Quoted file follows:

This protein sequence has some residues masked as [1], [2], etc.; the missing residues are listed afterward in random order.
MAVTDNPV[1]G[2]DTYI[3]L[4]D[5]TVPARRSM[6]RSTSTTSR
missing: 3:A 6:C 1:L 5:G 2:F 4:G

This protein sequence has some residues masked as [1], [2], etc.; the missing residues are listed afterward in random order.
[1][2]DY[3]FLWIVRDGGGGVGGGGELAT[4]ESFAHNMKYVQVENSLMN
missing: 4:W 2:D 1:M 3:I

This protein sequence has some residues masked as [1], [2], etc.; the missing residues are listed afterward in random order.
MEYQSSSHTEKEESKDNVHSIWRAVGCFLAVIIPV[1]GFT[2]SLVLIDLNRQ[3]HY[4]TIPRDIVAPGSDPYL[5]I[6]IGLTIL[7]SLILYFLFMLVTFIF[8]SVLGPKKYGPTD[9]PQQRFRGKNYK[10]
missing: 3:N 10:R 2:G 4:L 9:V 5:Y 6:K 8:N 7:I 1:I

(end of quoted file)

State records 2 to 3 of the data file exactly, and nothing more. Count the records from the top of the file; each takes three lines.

This protein sequence has some residues masked as [1], [2], etc.; the missing residues are listed afterward in random order.
[1][2]DY[3]FLWIVRDGGGGVGGGGELAT[4]ESFAHNMKYVQVENSLMN
missing: 4:W 2:D 1:M 3:I

This protein sequence has some residues masked as [1], [2], etc.; the missing residues are listed afterward in random order.
MEYQSSSHTEKEESKDNVHSIWRAVGCFLAVIIPV[1]GFT[2]SLVLIDLNRQ[3]HY[4]TIPRDIVAPGSDPYL[5]I[6]IGLTIL[7]SLILYFLFMLVTFIF[8]SVLGPKKYGPTD[9]PQQRFRGKNYK[10]
missing: 3:N 10:R 2:G 4:L 9:V 5:Y 6:K 8:N 7:I 1:I